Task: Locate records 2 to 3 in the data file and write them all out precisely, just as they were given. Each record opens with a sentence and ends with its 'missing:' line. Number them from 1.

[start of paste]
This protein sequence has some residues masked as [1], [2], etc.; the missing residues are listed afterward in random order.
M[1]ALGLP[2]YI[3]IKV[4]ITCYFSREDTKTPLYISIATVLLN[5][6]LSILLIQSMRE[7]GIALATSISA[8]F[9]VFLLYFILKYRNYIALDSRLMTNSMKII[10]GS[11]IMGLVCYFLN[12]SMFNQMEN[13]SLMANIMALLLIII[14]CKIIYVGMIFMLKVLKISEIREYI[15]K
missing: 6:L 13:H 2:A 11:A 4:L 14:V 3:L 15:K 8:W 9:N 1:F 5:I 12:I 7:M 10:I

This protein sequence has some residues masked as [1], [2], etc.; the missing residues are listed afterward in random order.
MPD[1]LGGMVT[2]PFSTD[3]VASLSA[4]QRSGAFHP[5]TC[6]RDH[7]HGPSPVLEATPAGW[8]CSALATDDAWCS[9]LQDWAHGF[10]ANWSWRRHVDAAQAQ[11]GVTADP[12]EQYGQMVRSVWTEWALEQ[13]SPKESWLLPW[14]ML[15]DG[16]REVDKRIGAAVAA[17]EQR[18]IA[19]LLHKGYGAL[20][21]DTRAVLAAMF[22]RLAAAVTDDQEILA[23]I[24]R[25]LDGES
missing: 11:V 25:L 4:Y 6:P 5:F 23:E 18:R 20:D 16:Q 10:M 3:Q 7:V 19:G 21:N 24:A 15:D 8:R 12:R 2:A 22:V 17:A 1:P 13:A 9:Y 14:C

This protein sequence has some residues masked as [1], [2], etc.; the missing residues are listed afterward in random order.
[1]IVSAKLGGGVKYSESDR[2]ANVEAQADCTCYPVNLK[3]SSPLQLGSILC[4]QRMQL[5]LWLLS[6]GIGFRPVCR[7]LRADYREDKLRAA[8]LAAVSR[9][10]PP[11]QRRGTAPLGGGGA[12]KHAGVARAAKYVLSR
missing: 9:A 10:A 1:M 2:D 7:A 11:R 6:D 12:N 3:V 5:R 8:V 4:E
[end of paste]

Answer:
This protein sequence has some residues masked as [1], [2], etc.; the missing residues are listed afterward in random order.
MPD[1]LGGMVT[2]PFSTD[3]VASLSA[4]QRSGAFHP[5]TC[6]RDH[7]HGPSPVLEATPAGW[8]CSALATDDAWCS[9]LQDWAHGF[10]ANWSWRRHVDAAQAQ[11]GVTADP[12]EQYGQMVRSVWTEWALEQ[13]SPKESWLLPW[14]ML[15]DG[16]REVDKRIGAAVAA[17]EQR[18]IA[19]LLHKGYGAL[20][21]DTRAVLAAMF[22]RLAAAVTDDQEILA[23]I[24]R[25]LDGES
missing: 11:V 25:L 4:Y 6:P 5:F 23:E 18:R 20:D 16:Q 10:M 3:Q 7:V 19:G 21:N 24:A 15:D 8:R 12:R 2:A 22:V 17:A 1:P 13:A 9:Y 14:C

This protein sequence has some residues masked as [1], [2], etc.; the missing residues are listed afterward in random order.
[1]IVSAKLGGGVKYSESDR[2]ANVEAQADCTCYPVNLK[3]SSPLQLGSILC[4]QRMQL[5]LWLLS[6]GIGFRPVCR[7]LRADYREDKLRAA[8]LAAVSR[9][10]PP[11]QRRGTAPLGGGGA[12]KHAGVARAAKYVLSR
missing: 9:A 10:A 1:M 2:D 7:A 11:R 6:D 12:N 3:V 5:R 8:V 4:E